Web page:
The standard proportion in width to height for a projector used to be 4:3, but modern projectors have a widescreen format of 16:9 or 16:10. Almost all new computers are designed in the widescreen 16:10 or 16:9 formats so if the budget allows we normally recommend getting a 16:9 or 16:10 projector (which means a WXGA or WUXGA resolution).
- What is HDMI - High-Definition Multimedia Interface?
This connection has basically taken over and is now featured on almost all projectors. It is the highest quality type of connection and is widely used on home theatre equipment as well as on computers. Be sure to use a v1.4 HDMI cable if you wish to play 3D, the older v1.3 HDMI cables cannot transmit 3D signals.
- How is projector brightness measured?
The brightness of all Sony projectors is expressed as ‘colour light output’ and measured in lumens. It’s a more useful real-world measurement than the older ‘ANSI lumen’ brightness that simply expresses the brightest white the projector is capable of delivering. The brightness of Sony projectors ranges from around 2,600 lumens for easy-to-carry portable and desktop models, right up to 7,000 lumens for high-end projectors for permanent installation like the VPL-FH500L and VPL-FHZ700L.
Brightness : The brightness of the projector (ie how bright the image will be) is rated by ANSI LUMENS.
The recommended brightness level varies depending on use and room conditions.
- Home theatre projectors will range from about 2000 lumens up to about 2500 lumens brightness. When you're watching a movie you will most likely dim most of the light from the room, so a bright projector is not only unnecessary it will be overpowering in a dim room. Home theatre projectors generally focus on providing high detail, accurate colours, and high contrast to give the best picture possible.
- Presentations in a dim room allows you to decide from projectors around the 2000- 3000 lumen brightness level. Presentations require people to be able to read from charts sheets and other small texts and therefore you will need a little more brightness than home theatre.
- Presentations in a lit room will require from 3000 to 5000 Lumens brightness. This will ensure that the image is visible on the wall/screen in most lit rooms. Just remember the larger the screen and the brighter the room the brighter the projector will have to be. 3000 lumens is usually enough for a boardroom sized area, while 4000+ lumens is better for small halls or areas with lots of natural light.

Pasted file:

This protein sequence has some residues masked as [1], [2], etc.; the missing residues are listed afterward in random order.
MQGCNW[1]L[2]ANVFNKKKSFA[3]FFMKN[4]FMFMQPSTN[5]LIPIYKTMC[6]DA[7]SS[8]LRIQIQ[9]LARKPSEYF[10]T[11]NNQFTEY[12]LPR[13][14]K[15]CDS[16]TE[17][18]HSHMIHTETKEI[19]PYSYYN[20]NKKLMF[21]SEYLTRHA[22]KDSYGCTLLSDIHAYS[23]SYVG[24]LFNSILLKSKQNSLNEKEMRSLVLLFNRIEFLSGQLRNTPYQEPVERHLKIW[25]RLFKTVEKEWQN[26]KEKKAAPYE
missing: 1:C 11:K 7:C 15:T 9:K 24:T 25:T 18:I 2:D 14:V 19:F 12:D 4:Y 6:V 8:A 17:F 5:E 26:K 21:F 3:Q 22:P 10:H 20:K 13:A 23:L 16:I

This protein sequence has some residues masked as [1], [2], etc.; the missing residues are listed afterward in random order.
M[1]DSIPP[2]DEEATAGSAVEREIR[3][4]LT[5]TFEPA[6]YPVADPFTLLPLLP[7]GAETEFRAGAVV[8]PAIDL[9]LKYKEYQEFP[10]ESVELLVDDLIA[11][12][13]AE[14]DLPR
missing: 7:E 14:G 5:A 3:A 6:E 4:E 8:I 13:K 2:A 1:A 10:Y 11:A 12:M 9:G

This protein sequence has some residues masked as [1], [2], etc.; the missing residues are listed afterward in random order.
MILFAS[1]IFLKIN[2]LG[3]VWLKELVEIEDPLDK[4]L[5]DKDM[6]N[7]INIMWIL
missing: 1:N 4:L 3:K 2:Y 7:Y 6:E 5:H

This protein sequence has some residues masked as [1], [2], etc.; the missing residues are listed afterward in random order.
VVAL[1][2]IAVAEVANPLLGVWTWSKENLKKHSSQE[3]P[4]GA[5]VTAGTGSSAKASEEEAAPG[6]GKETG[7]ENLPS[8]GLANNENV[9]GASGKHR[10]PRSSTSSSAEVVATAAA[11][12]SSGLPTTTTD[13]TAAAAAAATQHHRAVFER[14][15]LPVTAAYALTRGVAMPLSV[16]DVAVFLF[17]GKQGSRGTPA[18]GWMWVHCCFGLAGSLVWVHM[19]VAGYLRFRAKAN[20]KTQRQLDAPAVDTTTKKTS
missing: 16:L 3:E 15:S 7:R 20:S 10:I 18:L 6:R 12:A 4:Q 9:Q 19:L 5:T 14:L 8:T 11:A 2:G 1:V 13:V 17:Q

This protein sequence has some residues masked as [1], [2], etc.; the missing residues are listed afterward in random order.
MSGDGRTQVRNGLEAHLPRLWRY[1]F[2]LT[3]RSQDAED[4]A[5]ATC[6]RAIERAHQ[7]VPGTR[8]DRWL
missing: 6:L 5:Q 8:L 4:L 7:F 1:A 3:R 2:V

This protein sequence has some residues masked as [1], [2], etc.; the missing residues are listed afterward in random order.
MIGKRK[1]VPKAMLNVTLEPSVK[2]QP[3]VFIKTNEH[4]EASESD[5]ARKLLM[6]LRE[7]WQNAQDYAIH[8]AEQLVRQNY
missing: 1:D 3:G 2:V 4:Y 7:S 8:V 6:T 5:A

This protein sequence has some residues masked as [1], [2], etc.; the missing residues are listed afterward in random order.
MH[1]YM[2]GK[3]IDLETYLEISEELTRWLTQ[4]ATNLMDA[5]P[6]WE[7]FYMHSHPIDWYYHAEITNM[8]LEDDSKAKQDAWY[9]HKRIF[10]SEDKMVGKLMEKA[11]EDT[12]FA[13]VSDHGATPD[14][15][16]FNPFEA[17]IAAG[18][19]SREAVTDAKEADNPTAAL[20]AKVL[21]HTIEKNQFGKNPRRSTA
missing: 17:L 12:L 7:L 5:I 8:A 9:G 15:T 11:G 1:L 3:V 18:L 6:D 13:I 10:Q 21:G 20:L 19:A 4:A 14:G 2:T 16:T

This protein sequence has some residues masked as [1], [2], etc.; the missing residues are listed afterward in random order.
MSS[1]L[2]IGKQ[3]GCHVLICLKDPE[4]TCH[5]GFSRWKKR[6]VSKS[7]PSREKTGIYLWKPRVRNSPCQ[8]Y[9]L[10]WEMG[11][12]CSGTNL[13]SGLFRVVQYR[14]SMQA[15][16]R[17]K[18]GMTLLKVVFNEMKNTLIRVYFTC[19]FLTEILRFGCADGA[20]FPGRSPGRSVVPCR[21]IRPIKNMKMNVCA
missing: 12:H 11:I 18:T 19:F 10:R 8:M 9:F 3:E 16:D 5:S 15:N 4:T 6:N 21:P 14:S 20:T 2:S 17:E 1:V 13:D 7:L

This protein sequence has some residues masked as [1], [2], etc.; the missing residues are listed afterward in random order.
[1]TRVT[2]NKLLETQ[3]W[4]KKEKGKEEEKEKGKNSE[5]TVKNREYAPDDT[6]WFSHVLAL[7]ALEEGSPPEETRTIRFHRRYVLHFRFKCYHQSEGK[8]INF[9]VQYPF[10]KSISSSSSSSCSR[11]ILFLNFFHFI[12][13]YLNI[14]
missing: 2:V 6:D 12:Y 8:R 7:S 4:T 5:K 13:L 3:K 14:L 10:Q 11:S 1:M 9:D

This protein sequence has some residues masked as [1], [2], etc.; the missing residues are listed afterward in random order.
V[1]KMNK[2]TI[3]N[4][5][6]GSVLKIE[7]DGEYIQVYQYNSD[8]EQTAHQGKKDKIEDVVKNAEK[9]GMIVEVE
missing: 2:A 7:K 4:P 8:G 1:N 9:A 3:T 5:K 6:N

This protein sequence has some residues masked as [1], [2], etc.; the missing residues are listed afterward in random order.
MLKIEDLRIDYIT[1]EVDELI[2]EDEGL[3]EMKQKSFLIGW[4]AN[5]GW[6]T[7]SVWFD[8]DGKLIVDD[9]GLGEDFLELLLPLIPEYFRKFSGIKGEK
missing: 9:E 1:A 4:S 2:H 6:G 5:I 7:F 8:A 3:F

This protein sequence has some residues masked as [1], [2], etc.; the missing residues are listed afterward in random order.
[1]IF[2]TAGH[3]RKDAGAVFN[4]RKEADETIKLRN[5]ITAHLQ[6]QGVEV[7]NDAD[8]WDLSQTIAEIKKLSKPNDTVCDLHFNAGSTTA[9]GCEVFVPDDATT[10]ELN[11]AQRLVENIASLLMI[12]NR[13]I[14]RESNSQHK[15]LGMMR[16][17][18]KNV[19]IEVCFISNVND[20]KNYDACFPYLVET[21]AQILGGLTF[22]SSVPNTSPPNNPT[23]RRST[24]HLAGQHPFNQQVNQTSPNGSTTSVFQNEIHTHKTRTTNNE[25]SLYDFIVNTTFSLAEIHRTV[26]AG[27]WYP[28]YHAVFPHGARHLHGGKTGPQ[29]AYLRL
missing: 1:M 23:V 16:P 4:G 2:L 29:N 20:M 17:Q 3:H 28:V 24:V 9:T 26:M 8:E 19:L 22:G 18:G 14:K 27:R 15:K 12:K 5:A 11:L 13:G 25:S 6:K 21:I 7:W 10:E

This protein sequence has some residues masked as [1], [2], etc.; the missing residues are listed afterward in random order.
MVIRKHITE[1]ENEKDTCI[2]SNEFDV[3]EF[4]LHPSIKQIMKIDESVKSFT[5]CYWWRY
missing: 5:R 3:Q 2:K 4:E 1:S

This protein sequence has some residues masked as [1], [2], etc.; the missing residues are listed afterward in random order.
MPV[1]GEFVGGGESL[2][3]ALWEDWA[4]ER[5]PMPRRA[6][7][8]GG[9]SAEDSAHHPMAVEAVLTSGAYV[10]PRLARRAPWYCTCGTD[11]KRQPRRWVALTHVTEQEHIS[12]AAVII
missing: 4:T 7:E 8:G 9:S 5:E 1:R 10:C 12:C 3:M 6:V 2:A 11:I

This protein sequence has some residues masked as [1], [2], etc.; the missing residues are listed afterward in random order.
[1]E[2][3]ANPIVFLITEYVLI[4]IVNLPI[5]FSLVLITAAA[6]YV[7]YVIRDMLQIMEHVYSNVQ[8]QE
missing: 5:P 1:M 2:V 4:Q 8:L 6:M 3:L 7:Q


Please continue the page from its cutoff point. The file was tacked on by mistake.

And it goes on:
- Larger venues presentations with a lit room/hall. In this situation I would recommend 4000 lumens and above. The larger the screen has to be and the more light that comes in the brighter the projector will have to be. For a 2m wide picture in a well lit room 4000 lumens is normally fine, for a 4m wide picture in a well lit room you would be best to jump up to around 6000 lumens or higher.
- What is keystone correction?
If a projector isn’t pointing directly at the screen, images that should be perfectly rectangular look distorted in an irregular shape known as a trapezoid. Keystone correction automatically compensates for this image distortion, ensuring projected pictures that are geometrically square and accurately proportioned. Be aware that this image correction does have a small (but effectively unnoticeable) effect on the projector’s resolution.
- What’s different about a laser projector?
Projectors like our VPL-FHZ700L and VPL-FHZ65 use a 3LCD laser light source instead of a conventional lamp. As well as excellent picture quality and quick start-up, you’ll enjoy low running costs and reduced maintenance, with up to 20,000 hours virtually maintenance-free operation… that’s around 10 years in normal use. Find out more about laser projection.
- What sources can I connect to a projector?
In most business and educational environments, projectors are often connected to a computer, server or local area network (LAN) to display PC presentations, documents and web sites. Depending on your projector’s input ports, you can also connect other sources like DVD or Blu-ray Disc players, video conferencing systems, set-top boxes and gaming consoles.
Our Projection Simulator app is a handy tool to help AV installers see the effect of throw ratios, optional lenses and available lens shift ranges. This can help with deciding which projector is most suitable for the buyer.